One thing to keep in mind that crowd funding, and indeed the internet as a whole, is NOT necessarily a meritocracy, but a democracy where people essentially vote for ideas whether it be through a Facebook Like, a Re-Tweet, subscribing, etc. While at its meritocratic best crowdfunding can take an interesting or inventive idea and aid in its fruition by rewarding it with popularity, it still boils down to whether or not an idea is appealing to the masses.
So the question remains: in this online democracy how do would I, personally, choose what to vote for? The largest factor in determining the worth of any project is, sadly, the least objective and most relative: The idea itself.
To be entirely objective and give democracy a chance, one has to consider that while the idea might not be appealing to one’s self, it might be appealing to others. The idea of Zack Braff making a sequel to his first movie doesn’t appeal to me in the least, nor does a Veronica Mars movie, but there’s likely an audience that wants to see them. Let the people vote with their money if they choose to support the project. It’s their choice, not mine. However, democracy does have its occasional drawbacks. When contemplating the mere existence of Michael Bay Transformers sequels one has to question what it is that people really want. It boils down to mere entertainment value, or, as my friend CineMax calls it, “mental junk food”. Why else does the most insipid content on YouTube go viral and infect the news? Perhaps Benjamin Franklin got it right: “Democracy is two wolves and a sheep voting on what to have for dinner”.
Jimmy Kimmel subverts mainstream media with his viral “Twerk Fail” video. At the end he mutters a poignant statement about how the masses want to be distracted and entertained rather than be informed about a pending war in Syria.
But to be fair, who says that my own opinions are any more righteous or legitimate compared to others, even yours? That’s the nature of the beast and often public opinion or demand goes against the grain of one’s own. However, anything less is fascism.
Incentives or ‘rewards’ for contributing to a crowdfunding project are, like ideas, also subjective to every individual. However, unlike ideas, incentives can be directly compared because of the often tangible and monetary nature of the incentives; you can usually measure the bang for your bucks. Perhaps dropping $10-25 into a project and getting a pre-release copy of the film in blu-ray/dvd/digital is enough of an incentive. Perhaps the next donation tier includes a t-shirt that you think would be cool. That’s your call. However, when you start getting into the ‘big prizes’, when you start donating hundreds of dollars into a project, I imagine that one becomes a bit more frugal in their spending and will likely research the project a bit more thoroughly to compare apples to apples. Which is exactly what I did with Penn Jillette’s Director’s Cut and one of the aforementioned offenders, the Veronica Mars movie fundraiser.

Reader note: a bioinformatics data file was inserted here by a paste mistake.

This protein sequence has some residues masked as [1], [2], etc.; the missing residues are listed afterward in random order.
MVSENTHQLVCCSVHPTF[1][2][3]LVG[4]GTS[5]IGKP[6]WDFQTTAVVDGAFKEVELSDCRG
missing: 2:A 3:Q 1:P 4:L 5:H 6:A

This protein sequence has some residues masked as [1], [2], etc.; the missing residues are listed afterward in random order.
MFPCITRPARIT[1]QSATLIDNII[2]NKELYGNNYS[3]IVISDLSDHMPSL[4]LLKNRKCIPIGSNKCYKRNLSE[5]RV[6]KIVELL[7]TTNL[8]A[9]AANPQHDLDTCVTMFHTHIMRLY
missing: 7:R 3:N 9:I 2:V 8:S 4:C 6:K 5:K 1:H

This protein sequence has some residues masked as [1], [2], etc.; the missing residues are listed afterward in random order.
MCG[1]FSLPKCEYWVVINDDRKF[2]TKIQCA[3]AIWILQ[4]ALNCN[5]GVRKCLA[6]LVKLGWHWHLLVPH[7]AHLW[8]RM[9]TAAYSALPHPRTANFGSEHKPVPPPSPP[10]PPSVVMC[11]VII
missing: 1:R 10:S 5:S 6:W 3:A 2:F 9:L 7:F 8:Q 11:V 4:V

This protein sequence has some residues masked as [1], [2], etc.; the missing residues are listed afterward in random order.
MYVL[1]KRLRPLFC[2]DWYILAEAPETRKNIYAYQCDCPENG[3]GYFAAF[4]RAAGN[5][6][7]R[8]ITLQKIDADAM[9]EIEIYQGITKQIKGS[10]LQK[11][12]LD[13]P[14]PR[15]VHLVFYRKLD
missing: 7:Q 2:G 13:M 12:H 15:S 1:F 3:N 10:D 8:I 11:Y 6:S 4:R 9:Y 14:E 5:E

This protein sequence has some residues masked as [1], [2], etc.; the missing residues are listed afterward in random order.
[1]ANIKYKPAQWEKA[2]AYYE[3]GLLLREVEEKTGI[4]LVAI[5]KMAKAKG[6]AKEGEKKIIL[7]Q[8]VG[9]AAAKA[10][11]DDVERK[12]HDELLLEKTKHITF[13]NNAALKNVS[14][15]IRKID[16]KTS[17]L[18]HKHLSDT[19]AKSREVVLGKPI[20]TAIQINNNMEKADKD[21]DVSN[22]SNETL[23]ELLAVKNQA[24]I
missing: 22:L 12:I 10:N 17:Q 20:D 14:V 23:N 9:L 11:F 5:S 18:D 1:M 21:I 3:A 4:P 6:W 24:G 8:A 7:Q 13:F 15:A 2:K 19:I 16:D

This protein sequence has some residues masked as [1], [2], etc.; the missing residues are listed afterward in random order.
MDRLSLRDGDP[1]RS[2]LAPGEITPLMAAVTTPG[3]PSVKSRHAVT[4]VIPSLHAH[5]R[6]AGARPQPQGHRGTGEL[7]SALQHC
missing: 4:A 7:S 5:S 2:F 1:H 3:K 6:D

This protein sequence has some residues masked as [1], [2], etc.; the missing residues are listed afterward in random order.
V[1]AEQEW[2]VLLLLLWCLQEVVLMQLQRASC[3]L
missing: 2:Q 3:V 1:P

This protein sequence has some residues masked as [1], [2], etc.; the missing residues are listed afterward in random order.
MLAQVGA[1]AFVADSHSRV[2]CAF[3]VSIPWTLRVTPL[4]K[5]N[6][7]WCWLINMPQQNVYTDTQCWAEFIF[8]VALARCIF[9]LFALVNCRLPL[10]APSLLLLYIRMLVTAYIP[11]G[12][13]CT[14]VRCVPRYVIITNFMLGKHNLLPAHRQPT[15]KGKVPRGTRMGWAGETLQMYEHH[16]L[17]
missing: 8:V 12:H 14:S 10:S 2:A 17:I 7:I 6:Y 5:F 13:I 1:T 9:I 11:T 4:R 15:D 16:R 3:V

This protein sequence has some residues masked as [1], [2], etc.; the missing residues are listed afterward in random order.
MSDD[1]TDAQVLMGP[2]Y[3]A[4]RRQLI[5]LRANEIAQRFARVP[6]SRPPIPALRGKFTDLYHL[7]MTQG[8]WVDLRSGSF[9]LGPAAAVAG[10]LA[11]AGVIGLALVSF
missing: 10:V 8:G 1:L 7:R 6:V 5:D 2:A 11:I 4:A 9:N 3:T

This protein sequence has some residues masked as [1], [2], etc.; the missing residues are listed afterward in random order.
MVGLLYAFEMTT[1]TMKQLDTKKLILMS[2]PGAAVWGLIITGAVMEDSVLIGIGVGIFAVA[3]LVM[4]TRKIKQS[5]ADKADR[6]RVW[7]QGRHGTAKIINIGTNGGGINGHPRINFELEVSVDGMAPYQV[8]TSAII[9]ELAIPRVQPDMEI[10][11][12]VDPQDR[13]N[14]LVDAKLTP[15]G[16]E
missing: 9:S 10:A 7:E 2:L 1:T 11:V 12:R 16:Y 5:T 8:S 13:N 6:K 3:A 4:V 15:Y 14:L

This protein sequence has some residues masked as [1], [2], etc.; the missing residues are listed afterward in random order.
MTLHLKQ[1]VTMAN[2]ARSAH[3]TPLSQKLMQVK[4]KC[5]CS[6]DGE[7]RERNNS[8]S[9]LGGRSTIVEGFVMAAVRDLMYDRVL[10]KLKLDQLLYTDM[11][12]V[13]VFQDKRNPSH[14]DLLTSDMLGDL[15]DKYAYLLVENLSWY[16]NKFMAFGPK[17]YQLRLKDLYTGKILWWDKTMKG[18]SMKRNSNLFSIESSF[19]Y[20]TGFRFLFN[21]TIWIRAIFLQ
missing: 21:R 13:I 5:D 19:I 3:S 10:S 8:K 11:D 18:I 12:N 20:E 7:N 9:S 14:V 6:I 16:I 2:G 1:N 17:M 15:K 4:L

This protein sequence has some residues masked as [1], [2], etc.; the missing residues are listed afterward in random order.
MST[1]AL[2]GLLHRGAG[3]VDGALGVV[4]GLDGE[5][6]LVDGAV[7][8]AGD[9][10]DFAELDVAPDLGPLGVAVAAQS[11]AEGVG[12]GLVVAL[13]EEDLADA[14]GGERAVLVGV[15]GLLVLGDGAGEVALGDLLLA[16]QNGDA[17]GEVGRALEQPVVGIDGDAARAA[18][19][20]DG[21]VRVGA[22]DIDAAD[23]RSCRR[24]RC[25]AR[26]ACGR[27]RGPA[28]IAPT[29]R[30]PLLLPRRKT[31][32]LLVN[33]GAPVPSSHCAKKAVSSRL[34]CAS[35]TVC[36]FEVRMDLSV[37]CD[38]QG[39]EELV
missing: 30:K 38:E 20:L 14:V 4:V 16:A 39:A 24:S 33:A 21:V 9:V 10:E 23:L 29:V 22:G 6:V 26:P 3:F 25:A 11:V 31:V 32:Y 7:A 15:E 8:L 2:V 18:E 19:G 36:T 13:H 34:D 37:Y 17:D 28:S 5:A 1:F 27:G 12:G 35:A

My main source of contention was the “I’ll follow you on Twitter for a year” as a prize. For $400 Kristen Bell will follow you on Twitter for a whole year. She can’t be arsed enough to make you a sort of personalized “thank you video” (image included higher in article) for funding a movie that she will star in, but she will follow you on Twitter.
Whoopdy-fucking-doo. A ‘follow’ is not a tangible thing. It has no intrinsic value, you can’t sell or trade it, and more than likely the person who is only subscribed to your Twitter account doesn’t interact or re-Tweet your content. It’s not direct contact with the person in question. In fact, I’ll happily follow anyone on the CCS Twitter if they donated $50. I won’t even let it expire. Why? Because it doesn’t cost us either time or money to do so. One click and an occasional glance in exchange for ~5 hours of work at your job (before taxes). Do you sort of see what you’re getting with such an exchange? If you paid for a celebrity to follow you on twitter, and that included the guarantee of the re-Tweeting some content for your own marketing/social purposes, I’d certainly see an advantage of the Twitter incentive. But sadly, such a clause isn’t included in the purchase price. So, yeah, thanks for your appreciation of our money, Kristen Bell.
That being said, I was devastated to see that Penn Jillette was offering the same incentive for $335: